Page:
Most media outlets thrive on sensationalism, especially at the expense of the plastic industry. For years there have been widely distributed stories depicting the harmful affects of fumes in plastic shower curtains, phthalate culpability in certain consumer products, excessive dioxins produced by halogenated plastics, the negative environmental impact of plastic bags and packaging and many other stories.
Wouldn't it be a breath of fresh air if the media outlets and anti-plastic extremists adopted a similar policy of the U.S. EPA as articulated by EPA administrator Lisa Jackson at a recent address to the National Press Club in Washington (and as reported in the March 15 edition of Plastics News) when she stated, “We have restored the rightful place of science as the first factor in all of our decisions.”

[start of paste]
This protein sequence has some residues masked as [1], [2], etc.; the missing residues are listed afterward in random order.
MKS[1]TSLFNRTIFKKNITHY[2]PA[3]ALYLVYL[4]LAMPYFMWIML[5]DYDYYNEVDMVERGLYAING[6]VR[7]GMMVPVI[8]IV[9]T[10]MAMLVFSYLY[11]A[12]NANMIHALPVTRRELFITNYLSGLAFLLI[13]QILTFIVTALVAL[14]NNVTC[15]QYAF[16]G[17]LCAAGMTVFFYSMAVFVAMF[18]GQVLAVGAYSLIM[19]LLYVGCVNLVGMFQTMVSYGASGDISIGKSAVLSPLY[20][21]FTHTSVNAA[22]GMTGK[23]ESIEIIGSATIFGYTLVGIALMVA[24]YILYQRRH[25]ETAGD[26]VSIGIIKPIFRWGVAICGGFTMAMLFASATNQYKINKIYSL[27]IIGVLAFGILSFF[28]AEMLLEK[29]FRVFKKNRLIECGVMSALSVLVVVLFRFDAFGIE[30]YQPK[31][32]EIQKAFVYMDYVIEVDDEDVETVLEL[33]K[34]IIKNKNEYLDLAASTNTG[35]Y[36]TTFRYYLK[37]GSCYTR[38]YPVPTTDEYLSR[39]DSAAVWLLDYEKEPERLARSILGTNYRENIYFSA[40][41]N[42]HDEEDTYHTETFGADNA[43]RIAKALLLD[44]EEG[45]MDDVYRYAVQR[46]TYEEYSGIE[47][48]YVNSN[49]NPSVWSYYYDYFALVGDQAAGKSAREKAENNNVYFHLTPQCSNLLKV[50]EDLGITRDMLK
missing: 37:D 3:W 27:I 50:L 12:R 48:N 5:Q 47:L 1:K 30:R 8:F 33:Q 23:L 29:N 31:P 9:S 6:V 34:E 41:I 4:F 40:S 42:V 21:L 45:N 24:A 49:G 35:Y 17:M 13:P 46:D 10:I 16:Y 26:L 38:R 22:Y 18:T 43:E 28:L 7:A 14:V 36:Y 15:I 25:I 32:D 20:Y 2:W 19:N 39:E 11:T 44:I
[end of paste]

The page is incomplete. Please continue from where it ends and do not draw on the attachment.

The plastics industry is founded on creative, documentable, and problem-solving scientific research. The industry welcomes inquiries on any of its products and processes,, however lets use science as the arbiter not campaigns of misguided, misinformed and misleading demagoguery that plays well in the media but has no valid scientific basis.
David A. Chasis
Chasis Consulting Inc.